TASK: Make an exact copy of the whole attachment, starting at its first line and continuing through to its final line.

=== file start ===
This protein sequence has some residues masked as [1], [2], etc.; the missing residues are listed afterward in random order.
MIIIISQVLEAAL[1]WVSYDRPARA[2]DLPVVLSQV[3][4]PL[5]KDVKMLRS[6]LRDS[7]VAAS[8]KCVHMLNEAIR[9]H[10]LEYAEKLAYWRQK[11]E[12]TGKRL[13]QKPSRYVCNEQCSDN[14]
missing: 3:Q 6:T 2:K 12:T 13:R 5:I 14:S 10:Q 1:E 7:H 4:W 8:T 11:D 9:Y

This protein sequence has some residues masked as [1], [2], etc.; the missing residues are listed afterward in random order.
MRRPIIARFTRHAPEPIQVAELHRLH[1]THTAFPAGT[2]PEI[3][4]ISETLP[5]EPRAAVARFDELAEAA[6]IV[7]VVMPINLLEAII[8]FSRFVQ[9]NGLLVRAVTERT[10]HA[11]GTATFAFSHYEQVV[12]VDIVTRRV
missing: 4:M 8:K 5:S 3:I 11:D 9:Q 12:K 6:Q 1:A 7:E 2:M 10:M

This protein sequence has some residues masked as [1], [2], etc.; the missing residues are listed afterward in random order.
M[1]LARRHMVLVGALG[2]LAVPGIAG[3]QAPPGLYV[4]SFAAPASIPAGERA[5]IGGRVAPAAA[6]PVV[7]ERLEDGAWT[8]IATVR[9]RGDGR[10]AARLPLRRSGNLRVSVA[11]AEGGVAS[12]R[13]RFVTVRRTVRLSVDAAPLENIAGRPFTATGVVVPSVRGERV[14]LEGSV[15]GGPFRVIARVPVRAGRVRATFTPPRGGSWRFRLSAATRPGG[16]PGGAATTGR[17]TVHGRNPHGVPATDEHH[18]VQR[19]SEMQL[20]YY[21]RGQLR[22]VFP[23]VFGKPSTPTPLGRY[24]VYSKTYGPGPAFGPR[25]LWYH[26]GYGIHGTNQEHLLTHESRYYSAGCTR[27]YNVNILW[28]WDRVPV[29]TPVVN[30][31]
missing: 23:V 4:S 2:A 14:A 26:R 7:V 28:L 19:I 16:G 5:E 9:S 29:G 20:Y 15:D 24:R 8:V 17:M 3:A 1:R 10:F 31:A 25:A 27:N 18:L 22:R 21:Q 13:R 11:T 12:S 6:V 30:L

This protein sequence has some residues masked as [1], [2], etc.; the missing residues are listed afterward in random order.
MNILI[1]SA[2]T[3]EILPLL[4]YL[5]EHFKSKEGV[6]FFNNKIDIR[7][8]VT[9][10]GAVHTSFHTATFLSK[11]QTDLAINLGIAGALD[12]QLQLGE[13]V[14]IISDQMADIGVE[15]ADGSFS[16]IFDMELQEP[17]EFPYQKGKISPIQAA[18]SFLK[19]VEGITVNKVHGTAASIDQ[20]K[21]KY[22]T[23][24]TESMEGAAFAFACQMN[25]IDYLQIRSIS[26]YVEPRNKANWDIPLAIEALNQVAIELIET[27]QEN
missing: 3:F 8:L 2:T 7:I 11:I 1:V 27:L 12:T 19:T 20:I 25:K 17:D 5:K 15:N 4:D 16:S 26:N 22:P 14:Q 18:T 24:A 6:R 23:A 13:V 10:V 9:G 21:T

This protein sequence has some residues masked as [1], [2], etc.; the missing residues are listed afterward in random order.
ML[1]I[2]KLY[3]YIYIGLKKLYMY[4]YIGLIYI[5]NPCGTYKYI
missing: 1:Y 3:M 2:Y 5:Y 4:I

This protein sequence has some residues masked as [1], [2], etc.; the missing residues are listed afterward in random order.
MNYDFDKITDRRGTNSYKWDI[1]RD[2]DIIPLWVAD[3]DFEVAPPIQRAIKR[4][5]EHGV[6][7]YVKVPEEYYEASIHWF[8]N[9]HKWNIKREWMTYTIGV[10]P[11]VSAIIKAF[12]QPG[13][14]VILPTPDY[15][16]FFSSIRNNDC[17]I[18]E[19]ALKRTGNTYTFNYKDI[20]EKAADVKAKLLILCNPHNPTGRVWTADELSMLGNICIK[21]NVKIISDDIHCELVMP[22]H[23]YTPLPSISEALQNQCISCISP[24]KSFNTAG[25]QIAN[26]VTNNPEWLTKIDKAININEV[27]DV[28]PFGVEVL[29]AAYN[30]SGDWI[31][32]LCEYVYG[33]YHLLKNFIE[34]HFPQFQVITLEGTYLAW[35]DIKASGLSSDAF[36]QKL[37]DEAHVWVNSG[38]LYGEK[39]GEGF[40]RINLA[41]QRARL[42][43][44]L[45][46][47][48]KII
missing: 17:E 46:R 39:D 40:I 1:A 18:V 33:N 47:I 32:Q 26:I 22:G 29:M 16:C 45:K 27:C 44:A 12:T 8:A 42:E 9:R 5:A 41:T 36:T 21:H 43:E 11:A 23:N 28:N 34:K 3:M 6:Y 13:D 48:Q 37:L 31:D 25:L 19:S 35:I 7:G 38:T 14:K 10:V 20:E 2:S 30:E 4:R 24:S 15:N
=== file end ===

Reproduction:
This protein sequence has some residues masked as [1], [2], etc.; the missing residues are listed afterward in random order.
MIIIISQVLEAAL[1]WVSYDRPARA[2]DLPVVLSQV[3][4]PL[5]KDVKMLRS[6]LRDS[7]VAAS[8]KCVHMLNEAIR[9]H[10]LEYAEKLAYWRQK[11]E[12]TGKRL[13]QKPSRYVCNEQCSDN[14]
missing: 3:Q 6:T 2:K 12:T 13:R 5:I 14:S 10:Q 1:E 7:H 4:W 8:T 11:D 9:Y

This protein sequence has some residues masked as [1], [2], etc.; the missing residues are listed afterward in random order.
MRRPIIARFTRHAPEPIQVAELHRLH[1]THTAFPAGT[2]PEI[3][4]ISETLP[5]EPRAAVARFDELAEAA[6]IV[7]VVMPINLLEAII[8]FSRFVQ[9]NGLLVRAVTERT[10]HA[11]GTATFAFSHYEQVV[12]VDIVTRRV
missing: 4:M 8:K 5:S 3:I 11:D 9:Q 12:K 6:Q 1:A 7:E 2:M 10:M

This protein sequence has some residues masked as [1], [2], etc.; the missing residues are listed afterward in random order.
M[1]LARRHMVLVGALG[2]LAVPGIAG[3]QAPPGLYV[4]SFAAPASIPAGERA[5]IGGRVAPAAA[6]PVV[7]ERLEDGAWT[8]IATVR[9]RGDGR[10]AARLPLRRSGNLRVSVA[11]AEGGVAS[12]R[13]RFVTVRRTVRLSVDAAPLENIAGRPFTATGVVVPSVRGERV[14]LEGSV[15]GGPFRVIARVPVRAGRVRATFTPPRGGSWRFRLSAATRPGG[16]PGGAATTGR[17]TVHGRNPHGVPATDEHH[18]VQR[19]SEMQL[20]YY[21]RGQLR[22]VFP[23]VFGKPSTPTPLGRY[24]VYSKTYGPGPAFGPR[25]LWYH[26]GYGIHGTNQEHLLTHESRYYSAGCTR[27]YNVNILW[28]WDRVPV[29]TPVVN[30][31]
missing: 23:V 4:S 2:A 14:A 26:R 7:V 28:L 19:I 16:G 5:E 9:S 29:G 20:Y 15:D 24:R 8:V 17:M 3:A 1:R 10:F 31:A 25:A 27:N 18:L 22:R 21:Q 13:R 11:T 12:S 6:V 30:L

This protein sequence has some residues masked as [1], [2], etc.; the missing residues are listed afterward in random order.
MNILI[1]SA[2]T[3]EILPLL[4]YL[5]EHFKSKEGV[6]FFNNKIDIR[7][8]VT[9][10]GAVHTSFHTATFLSK[11]QTDLAINLGIAGALD[12]QLQLGE[13]V[14]IISDQMADIGVE[15]ADGSFS[16]IFDMELQEP[17]EFPYQKGKISPIQAA[18]SFLK[19]VEGITVNKVHGTAASIDQ[20]K[21]KY[22]T[23][24]TESMEGAAFAFACQMN[25]IDYLQIRSIS[26]YVEPRNKANWDIPLAIEALNQVAIELIET[27]QEN
missing: 3:F 8:L 2:T 7:I 11:I 1:V 27:L 12:T 19:T 20:I 25:K 17:D 5:K 15:N 4:D 16:S 26:N 22:P 14:Q 18:T 24:A 6:R 23:A 13:V 10:V 9:G 21:T

This protein sequence has some residues masked as [1], [2], etc.; the missing residues are listed afterward in random order.
ML[1]I[2]KLY[3]YIYIGLKKLYMY[4]YIGLIYI[5]NPCGTYKYI
missing: 1:Y 3:M 2:Y 5:Y 4:I

This protein sequence has some residues masked as [1], [2], etc.; the missing residues are listed afterward in random order.
MNYDFDKITDRRGTNSYKWDI[1]RD[2]DIIPLWVAD[3]DFEVAPPIQRAIKR[4][5]EHGV[6][7]YVKVPEEYYEASIHWF[8]N[9]HKWNIKREWMTYTIGV[10]P[11]VSAIIKAF[12]QPG[13][14]VILPTPDY[15][16]FFSSIRNNDC[17]I[18]E[19]ALKRTGNTYTFNYKDI[20]EKAADVKAKLLILCNPHNPTGRVWTADELSMLGNICIK[21]NVKIISDDIHCELVMP[22]H[23]YTPLPSISEALQNQCISCISP[24]KSFNTAG[25]QIAN[26]VTNNPEWLTKIDKAININEV[27]DV[28]PFGVEVL[29]AAYN[30]SGDWI[31][32]LCEYVYG[33]YHLLKNFIE[34]HFPQFQVITLEGTYLAW[35]DIKASGLSSDAF[36]QKL[37]DEAHVWVNSG[38]LYGEK[39]GEGF[40]RINLA[41]QRARL[42][43][44]L[45][46][47][48]KII
missing: 17:E 46:R 39:D 40:I 1:A 18:V 33:N 47:I 32:Q 26:I 22:G 29:M 16:C 45:K 27:C 44:A 12:T 8:A 42:E 9:R 5:A 41:T 36:T 21:H 43:E 11:A 23:N 28:N 34:K 3:M 6:Y 13:D 48:Q 37:L 31:D 25:L 19:S 35:I 7:G 38:T 14:K 10:V 20:E 2:S 30:E 4:R 24:S 15:N